You know how you have internal conversations about imagined situations/scenarios? Well, I had one such for problems we might encounter whilst on the bike. I would say, assertively but calmly, 'Simon, just pull over as soon as possible, we have a small problem'. In the event, what came out of my mouth was 'Oh shit, the drybag’s gone!' No hint of calmness there. Still, we stopped quickly.
However, negotiating the traffic was a different matter. The route to the supermarket involved crossing a large roundabout. I stood and observed for five minutes, heart increasingly in my mouth. Zebra crossings seem to function as adornments only.
The locals put out a hand (referred to as ‘The Hand of God’ by my well-travelled daughter Bianca, much used in India) and just step into the road. Sometimes the cars stop, sometimes they swerve round, sometimes the pedestrians stop. Horns beep. Seems to work somehow, not for me, though. I didn’t have the confidence or death-wish to just step in front of a car and hope it’ll stop. So I found a different route that involved just crossing three lanes of traffic.
Whilst meandering in the Médina in Fez, giving over to the assault on all our senses, we decided to take a break in one of the little cafés. A bit of people-watching and a game of backgammon.
|Beware the doubling dice!|
Paper towels appeared, the waiter busied himself with cleaning up and we moved to another table.
The spilt drink had melted the sugar cube on my saucer. I picked up my cup to finish my coffee, the saucer stuck to the glass but then lost its sugary grip and - yes, you can guess - came crashing down. The waiter appeared again, a slighty exasperated look on his face this time. We left a generous tip and made for the exit. We must have been tired. Some dyspraxia 'dis-coordination' too, on both sides.
All have recovered, including the backgammon set.
Riding through the Atlas Mountains offered spectacular scenery. A cross between Grand Canyon and Mars. Think ‘Planet of the Apes’ and ‘Mad Max’.
El Camello (The Camel, our trusty steed) was in his element, practically purring (or whatever the camel equivalent is) all the way through the mountains.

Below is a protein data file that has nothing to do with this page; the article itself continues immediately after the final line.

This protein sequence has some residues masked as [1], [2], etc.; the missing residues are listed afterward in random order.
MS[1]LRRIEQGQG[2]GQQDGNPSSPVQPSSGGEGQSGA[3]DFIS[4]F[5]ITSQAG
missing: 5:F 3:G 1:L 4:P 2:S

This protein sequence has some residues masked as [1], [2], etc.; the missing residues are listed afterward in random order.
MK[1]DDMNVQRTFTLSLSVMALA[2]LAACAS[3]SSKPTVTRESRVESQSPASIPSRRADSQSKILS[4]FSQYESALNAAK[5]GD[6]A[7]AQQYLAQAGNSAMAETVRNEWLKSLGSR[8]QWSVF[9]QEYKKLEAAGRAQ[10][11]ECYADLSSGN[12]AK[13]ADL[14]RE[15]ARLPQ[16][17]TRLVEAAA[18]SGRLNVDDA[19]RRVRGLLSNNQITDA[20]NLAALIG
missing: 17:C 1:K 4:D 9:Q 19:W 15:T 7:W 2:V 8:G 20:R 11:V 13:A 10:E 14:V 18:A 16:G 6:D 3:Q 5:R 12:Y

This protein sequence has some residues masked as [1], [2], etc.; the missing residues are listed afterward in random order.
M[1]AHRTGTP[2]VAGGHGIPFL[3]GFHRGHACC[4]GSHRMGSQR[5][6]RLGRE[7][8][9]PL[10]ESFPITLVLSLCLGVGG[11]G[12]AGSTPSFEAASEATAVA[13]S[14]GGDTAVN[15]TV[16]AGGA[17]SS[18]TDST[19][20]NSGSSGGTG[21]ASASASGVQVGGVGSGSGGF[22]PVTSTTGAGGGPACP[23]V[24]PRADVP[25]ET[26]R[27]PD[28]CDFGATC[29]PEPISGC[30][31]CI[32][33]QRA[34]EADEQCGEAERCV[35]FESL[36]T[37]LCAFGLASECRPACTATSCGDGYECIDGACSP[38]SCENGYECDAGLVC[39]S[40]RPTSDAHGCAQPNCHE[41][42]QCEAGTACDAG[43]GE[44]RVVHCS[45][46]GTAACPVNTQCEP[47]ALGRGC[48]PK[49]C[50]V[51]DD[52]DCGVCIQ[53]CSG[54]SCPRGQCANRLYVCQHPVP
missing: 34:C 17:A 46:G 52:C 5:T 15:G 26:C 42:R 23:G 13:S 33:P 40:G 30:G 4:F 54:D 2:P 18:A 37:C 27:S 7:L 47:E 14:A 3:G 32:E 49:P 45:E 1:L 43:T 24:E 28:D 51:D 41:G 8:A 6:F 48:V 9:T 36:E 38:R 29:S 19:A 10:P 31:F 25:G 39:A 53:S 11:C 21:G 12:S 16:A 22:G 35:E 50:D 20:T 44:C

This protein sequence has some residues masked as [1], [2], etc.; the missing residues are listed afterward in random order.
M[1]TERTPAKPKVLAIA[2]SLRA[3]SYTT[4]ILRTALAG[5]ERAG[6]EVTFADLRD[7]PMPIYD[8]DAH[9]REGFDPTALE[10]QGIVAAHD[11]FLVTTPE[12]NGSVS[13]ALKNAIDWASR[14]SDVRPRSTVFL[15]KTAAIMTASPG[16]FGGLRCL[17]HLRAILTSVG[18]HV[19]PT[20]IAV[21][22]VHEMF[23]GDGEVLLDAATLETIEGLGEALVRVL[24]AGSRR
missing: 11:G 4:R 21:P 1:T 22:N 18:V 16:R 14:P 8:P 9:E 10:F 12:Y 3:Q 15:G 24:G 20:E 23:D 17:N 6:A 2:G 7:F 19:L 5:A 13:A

The people here smile easily and we get cheery waves from shepherds and shepherdesses, school children and all the people sitting by the roadside.
I had a little emotional wobble the other day. Out of my comfort zone and recovering from a mild stomach upset, I felt homesick and intensely missed my kids. All part of travelling, I suppose.
My sense of adventure and curiosity to experience new places outweigh my anxieties.
So, feel the fear and travel anyway! 😊😊
We love you, and we miss you and we are so so glad you are having this huge experience.
Feel our love being sent by the wind. we're with you xx
It must be such an experience to sit and watch the world go by in all of these different settings,
I'm sitting at my desk at work listening to a piece of classical piano called 'last minute change of heart' and I'm imagining a very close up image of the sienna and ochre outlook dancing across your helmet as you whip along Mars, then the slow pan out to show you both being the only inhabits of a desert, all very romantically filmed with this gorgeous piece of music.
I imagine it takes a feat of bravery to step out the door/tent every day to new experiences, new social norms and expectations, to new languages and money and customs, to new food and drink, and even to new air. I think that you are brilliant, and I can't wait to hear you casually remark 'what was that name of that place where we did so and so' and 'Oh darling, we really must get some *insert some food or drink here* like we had in *insert place here*'You'll have a lifetimes worth of time for us and creature comforts, so take our sent love and enjoy the missing, enjoy the wobble, enjoy the brave step xxx
So much love xx